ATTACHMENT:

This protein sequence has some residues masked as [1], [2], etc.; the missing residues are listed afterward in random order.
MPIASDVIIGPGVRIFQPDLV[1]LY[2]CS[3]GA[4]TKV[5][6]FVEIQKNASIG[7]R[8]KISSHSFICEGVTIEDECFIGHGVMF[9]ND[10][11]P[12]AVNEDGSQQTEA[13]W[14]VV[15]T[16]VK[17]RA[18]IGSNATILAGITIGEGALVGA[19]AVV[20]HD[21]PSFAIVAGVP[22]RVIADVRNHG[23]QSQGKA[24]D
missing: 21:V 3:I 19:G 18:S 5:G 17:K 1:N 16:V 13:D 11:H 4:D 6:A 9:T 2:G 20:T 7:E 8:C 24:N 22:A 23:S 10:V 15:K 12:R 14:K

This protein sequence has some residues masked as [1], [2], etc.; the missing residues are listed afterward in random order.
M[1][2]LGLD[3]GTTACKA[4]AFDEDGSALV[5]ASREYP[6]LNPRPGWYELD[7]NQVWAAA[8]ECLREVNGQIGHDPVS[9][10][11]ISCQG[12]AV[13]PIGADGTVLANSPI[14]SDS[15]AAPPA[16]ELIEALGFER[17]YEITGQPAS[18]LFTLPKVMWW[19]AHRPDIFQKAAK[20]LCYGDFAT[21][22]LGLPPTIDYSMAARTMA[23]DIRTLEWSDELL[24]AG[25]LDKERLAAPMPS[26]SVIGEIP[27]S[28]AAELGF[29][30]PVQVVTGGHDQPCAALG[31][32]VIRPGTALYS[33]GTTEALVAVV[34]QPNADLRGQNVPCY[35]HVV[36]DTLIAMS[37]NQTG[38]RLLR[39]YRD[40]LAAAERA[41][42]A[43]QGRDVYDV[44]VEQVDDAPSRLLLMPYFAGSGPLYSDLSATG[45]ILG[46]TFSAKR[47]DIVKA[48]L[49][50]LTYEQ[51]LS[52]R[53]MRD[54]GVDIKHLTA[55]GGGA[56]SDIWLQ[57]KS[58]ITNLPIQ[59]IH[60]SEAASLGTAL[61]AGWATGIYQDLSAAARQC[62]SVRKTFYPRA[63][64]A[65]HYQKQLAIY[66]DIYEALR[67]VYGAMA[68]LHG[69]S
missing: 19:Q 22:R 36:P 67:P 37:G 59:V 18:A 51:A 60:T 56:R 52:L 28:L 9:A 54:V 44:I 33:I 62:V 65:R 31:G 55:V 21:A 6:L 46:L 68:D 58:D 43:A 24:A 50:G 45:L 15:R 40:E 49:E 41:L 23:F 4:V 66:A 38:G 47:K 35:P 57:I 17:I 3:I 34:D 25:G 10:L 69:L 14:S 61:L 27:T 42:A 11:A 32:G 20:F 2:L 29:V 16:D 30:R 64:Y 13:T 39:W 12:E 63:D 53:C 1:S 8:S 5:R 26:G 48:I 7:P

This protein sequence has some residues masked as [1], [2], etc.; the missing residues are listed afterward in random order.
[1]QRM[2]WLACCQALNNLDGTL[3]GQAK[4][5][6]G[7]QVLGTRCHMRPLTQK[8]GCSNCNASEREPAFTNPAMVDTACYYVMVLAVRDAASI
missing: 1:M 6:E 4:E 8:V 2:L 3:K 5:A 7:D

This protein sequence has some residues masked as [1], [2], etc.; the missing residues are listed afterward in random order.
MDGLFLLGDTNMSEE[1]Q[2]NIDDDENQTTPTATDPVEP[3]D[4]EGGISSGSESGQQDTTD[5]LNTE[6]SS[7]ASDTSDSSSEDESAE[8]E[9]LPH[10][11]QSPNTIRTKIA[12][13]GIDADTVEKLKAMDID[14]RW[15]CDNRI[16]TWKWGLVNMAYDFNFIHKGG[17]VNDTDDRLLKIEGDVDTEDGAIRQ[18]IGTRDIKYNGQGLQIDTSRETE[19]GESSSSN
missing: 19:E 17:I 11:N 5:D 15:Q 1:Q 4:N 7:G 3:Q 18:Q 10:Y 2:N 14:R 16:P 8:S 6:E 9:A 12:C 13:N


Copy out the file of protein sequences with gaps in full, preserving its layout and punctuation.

This protein sequence has some residues masked as [1], [2], etc.; the missing residues are listed afterward in random order.
MPIASDVIIGPGVRIFQPDLV[1]LY[2]CS[3]GA[4]TKV[5][6]FVEIQKNASIG[7]R[8]KISSHSFICEGVTIEDECFIGHGVMF[9]ND[10][11]P[12]AVNEDGSQQTEA[13]W[14]VV[15]T[16]VK[17]RA[18]IGSNATILAGITIGEGALVGA[19]AVV[20]HD[21]PSFAIVAGVP[22]RVIADVRNHG[23]QSQGKA[24]D
missing: 21:V 3:I 19:G 18:S 5:G 17:K 1:N 16:V 13:D 11:H 4:D 6:A 9:T 2:G 20:T 7:E 8:C 24:N 22:A 23:S 10:V 15:K 12:R 14:K

This protein sequence has some residues masked as [1], [2], etc.; the missing residues are listed afterward in random order.
M[1][2]LGLD[3]GTTACKA[4]AFDEDGSALV[5]ASREYP[6]LNPRPGWYELD[7]NQVWAAA[8]ECLREVNGQIGHDPVS[9][10][11]ISCQG[12]AV[13]PIGADGTVLANSPI[14]SDS[15]AAPPA[16]ELIEALGFER[17]YEITGQPAS[18]LFTLPKVMWW[19]AHRPDIFQKAAK[20]LCYGDFAT[21][22]LGLPPTIDYSMAARTMA[23]DIRTLEWSDELL[24]AG[25]LDKERLAAPMPS[26]SVIGEIP[27]S[28]AAELGF[29][30]PVQVVTGGHDQPCAALG[31][32]VIRPGTALYS[33]GTTEALVAVV[34]QPNADLRGQNVPCY[35]HVV[36]DTLIAMS[37]NQTG[38]RLLR[39]YRD[40]LAAAERA[41][42]A[43]QGRDVYDV[44]VEQVDDAPSRLLLMPYFAGSGPLYSDLSATG[45]ILG[46]TFSAKR[47]DIVKA[48]L[49][50]LTYEQ[51]LS[52]R[53]MRD[54]GVDIKHLTA[55]GGGA[56]SDIWLQ[57]KS[58]ITNLPIQ[59]IH[60]SEAASLGTAL[61]AGWATGIYQDLSAAARQC[62]SVRKTFYPRA[63][64]A[65]HYQKQLAIY[66]DIYEALR[67]VYGAMA[68]LHG[69]S
missing: 19:Q 22:R 36:P 67:P 37:G 59:V 18:A 51:A 60:T 56:R 52:L 28:L 9:A 54:V 44:I 33:I 62:V 65:R 31:G 55:V 21:A 6:L 46:L 68:D 58:D 43:A 24:A 50:G 45:L 15:R 40:E 49:E 41:L 23:F 4:V 66:A 38:G 47:K 35:P 57:I 17:I 3:I 34:D 25:G 10:L 69:L 14:S 61:L 27:T 42:A 11:A 32:G 20:F 2:L 29:V 16:D 30:R 64:Y 13:T 39:W 12:E 63:D 53:C 1:S 8:S 5:R 26:G 48:I 7:P

This protein sequence has some residues masked as [1], [2], etc.; the missing residues are listed afterward in random order.
[1]QRM[2]WLACCQALNNLDGTL[3]GQAK[4][5][6]G[7]QVLGTRCHMRPLTQK[8]GCSNCNASEREPAFTNPAMVDTACYYVMVLAVRDAASI
missing: 1:M 6:E 4:E 8:V 2:L 3:K 5:A 7:D

This protein sequence has some residues masked as [1], [2], etc.; the missing residues are listed afterward in random order.
MDGLFLLGDTNMSEE[1]Q[2]NIDDDENQTTPTATDPVEP[3]D[4]EGGISSGSESGQQDTTD[5]LNTE[6]SS[7]ASDTSDSSSEDESAE[8]E[9]LPH[10][11]QSPNTIRTKIA[12][13]GIDADTVEKLKAMDID[14]RW[15]CDNRI[16]TWKWGLVNMAYDFNFIHKGG[17]VNDTDDRLLKIEGDVDTEDGAIRQ[18]IGTRDIKYNGQGLQIDTSRETE[19]GESSSSN
missing: 19:E 17:I 11:N 5:D 15:Q 1:Q 4:N 7:G 3:Q 18:Q 10:Y 2:N 14:R 16:P 8:S 6:E 9:A 12:C 13:N